The Importance of Becoming a Certified Women-Owned Business
Continued business success and growth doesn’t just happen. It takes preparation, presence, and commitment. A winning path comes only with ongoing education and a nimble mindset that allows an entrepreneur, owner, or leader to look at the business from both inside and out to find ways to improve. One such way is a women-owned business certification. This certification would give you access to resources, networks, and opportunities that can help stimulate your company’s growth.
Key4Women’s Executive Director, Barb Smith, sat down with Sheila Mixon, executive director of Women’s Business Enterprise National Council (WBENC), Ohio River Valley; Gabrielle Christman, president and chief executive officer of Hunter International Recruiting; and Camille Bragg, vice president of KeyBank’s Supplier Diversity program, to talk about the benefits of becoming a certified women-owned business and the resources available to women as they begin or continue their career.
- Third-party certification provides opportunities that are not otherwise available.
- Supplier diversity programs help women-owned businesses gain access to opportunity.
- Take advantage of networking groups to continue to learn and grow.
Supplier Diversity Programs
Traditionally, women- and minority-owned businesses have had a much smaller share of supplier contracts for many reasons, including the lack of women- and minority-owned companies. The federal government is working to help level the playing field for business owners by committing 5% of federal contracts to women-owned small businesses.1 Additionally, many businesses, including KeyBank, recognize the disparity and have created supplier diversity programs to ensure that diverse suppliers have opportunities to compete for contracts.
KeyBank’s Supplier Diversity program has long-focused on being both intentional and inclusive regarding all products and services offered by the enterprise. In fact, since 2001, KeyBank has awarded more than $1 billion to diverse suppliers.2
"Key is committed to building mutually beneficial relationships with diverse suppliers, meaning businesses that are at least 51% owned, operated, and controlled by individuals who are minorities, women, veterans, individuals with a disability, or LGBT," Camille explained.
KeyBank is not alone in its commitment. Many major corporations—including AT&T®, Johnson & Johnson®, Marriott International, and CVS® — have supplier diversity goals as part of their procurement efforts.3 With all of the opportunities available, certification is the most important step a business can pursue in order to take advantage of these initiatives.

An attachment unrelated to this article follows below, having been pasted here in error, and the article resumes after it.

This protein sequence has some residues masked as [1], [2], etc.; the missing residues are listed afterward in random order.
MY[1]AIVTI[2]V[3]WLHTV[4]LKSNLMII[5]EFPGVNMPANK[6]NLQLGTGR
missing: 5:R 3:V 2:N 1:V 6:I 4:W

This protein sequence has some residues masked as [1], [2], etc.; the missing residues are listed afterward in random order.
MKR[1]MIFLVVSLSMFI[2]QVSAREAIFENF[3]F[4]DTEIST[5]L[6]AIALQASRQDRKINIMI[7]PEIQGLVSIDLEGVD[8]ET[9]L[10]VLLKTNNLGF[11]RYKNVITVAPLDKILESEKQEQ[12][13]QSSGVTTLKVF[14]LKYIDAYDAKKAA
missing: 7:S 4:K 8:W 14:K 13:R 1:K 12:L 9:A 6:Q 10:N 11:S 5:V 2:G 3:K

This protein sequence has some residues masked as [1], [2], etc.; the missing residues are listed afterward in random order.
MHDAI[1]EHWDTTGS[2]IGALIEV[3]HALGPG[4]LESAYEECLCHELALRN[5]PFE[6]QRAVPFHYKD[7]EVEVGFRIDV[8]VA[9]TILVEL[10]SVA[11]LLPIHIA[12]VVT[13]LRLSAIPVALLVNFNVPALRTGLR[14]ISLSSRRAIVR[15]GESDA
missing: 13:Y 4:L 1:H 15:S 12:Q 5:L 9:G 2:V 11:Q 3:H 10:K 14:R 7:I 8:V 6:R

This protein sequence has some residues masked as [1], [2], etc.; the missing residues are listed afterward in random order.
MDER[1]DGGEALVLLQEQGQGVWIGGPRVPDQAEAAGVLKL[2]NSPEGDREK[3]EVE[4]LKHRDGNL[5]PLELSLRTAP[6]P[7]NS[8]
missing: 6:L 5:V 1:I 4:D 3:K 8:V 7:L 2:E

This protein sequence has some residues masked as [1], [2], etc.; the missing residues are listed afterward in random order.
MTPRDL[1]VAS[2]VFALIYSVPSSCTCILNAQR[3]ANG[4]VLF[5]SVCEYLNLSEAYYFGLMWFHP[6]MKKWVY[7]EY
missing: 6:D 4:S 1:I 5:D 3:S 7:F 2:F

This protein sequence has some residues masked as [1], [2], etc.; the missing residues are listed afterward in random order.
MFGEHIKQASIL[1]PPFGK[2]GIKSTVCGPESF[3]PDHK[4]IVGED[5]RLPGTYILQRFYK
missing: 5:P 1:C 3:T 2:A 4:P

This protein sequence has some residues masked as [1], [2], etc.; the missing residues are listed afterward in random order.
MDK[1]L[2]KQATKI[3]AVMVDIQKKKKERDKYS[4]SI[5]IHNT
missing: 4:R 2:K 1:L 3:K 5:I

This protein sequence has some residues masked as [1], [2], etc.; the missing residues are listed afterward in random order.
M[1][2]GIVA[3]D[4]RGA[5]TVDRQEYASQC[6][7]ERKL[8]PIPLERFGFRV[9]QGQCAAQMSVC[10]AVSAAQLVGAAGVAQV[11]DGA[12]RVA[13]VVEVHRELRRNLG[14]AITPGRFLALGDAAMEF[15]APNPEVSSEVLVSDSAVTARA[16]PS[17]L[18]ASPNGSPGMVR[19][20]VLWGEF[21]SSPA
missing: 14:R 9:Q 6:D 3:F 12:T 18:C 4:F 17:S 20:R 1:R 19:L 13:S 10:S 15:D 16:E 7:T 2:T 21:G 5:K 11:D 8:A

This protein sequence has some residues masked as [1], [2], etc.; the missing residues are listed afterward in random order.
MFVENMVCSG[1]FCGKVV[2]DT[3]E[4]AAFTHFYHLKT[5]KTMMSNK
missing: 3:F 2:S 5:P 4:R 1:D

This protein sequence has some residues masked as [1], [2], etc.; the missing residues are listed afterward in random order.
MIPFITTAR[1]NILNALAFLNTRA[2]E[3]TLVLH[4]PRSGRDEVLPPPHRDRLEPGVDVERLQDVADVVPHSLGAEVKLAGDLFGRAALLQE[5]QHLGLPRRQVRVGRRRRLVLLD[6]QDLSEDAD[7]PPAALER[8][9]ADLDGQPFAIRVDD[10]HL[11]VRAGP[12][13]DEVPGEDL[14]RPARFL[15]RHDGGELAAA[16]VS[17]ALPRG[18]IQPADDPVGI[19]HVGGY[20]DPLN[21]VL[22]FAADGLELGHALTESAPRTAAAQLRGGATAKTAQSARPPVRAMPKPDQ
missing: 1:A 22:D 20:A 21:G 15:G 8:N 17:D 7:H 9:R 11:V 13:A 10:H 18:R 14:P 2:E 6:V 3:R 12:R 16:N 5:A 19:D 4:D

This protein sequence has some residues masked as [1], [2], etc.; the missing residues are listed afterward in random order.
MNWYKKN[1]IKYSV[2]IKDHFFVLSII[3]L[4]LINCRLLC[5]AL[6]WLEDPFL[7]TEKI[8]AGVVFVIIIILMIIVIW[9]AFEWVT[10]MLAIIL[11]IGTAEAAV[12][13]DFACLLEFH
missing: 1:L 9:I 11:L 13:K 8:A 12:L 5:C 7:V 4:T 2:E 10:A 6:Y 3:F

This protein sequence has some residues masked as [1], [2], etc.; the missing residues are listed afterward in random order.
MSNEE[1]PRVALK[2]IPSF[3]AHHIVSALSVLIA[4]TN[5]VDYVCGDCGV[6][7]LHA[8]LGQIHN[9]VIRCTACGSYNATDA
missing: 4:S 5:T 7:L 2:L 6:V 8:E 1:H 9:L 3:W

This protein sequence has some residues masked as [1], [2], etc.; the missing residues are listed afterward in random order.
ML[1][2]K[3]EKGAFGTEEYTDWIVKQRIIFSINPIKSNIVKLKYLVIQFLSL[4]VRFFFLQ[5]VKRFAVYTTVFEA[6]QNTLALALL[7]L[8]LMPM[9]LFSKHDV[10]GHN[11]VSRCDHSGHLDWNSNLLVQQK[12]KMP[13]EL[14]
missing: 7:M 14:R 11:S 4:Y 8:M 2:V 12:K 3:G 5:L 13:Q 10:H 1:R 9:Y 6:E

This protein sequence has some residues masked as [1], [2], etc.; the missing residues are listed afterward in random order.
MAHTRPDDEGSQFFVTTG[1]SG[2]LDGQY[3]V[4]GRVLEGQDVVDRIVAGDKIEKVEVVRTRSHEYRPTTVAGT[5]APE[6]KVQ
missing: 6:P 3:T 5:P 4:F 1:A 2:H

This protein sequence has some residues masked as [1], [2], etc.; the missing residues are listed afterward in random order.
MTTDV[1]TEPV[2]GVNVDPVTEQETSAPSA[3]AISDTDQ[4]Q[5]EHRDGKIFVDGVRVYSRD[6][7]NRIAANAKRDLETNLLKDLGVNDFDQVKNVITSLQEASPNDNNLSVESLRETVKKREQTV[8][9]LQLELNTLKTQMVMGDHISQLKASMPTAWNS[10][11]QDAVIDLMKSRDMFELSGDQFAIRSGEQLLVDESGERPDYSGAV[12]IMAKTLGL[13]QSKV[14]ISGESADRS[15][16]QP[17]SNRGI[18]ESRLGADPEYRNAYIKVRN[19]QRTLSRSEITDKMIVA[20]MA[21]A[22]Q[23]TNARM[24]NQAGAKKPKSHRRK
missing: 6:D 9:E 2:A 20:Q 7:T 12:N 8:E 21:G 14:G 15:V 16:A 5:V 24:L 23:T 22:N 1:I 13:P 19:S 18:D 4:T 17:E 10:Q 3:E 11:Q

Women-Owned Business Certification
Many supplier diversity programs require any participating business to be certified by a third party to pass the first step toward eligibility. The certification process is not a complicated one but includes providing proof that the business is 51% owned, controlled, operated, and managed by a woman or women.
According to Camille, "When a company is certified, we know that it has undergone a stringent process and that it meets the criteria." Completing the certification process enables a business owner to move more quickly toward admission into any supplier diversity program.
The Women’s Business Enterprise National Council is one of the organizations that offers certification. To become certified, "The first step is to go to the WBENC website, then click on the Certification link. Our website allows a business owner to review the criteria and benefits to help the individual determine if certification is a fit. Once all necessary documents are uploaded, we have outreach managers who will help each business owner through the certification process," Sheila explained.
Benefits of Networking
Gabrielle's experience is a testament to the benefits of becoming involved in networking groups such as WBENC. "My business grew by more than 44% the year following my attendance at a WBENC seminar. I applied my learnings about marketing strategies, financial management, and other business skills, then quickly saw business growth," she reported.
Organizations such as WBENC provide opportunities such as monthly networking events as well as regional and national conferences where meeting with like-minded people can provide the information you need to grow your business.
Steps to Consider
- Take a step back from your business to think about how it works. Seeing opportunities is sometimes difficult when you are neck-deep in the daily processes.
- Make time for networking. Your time is valuable, but taking time to learn something new can help your business grow in different ways.
- Certify your business, then continue being involved in organizations that can help you long-term.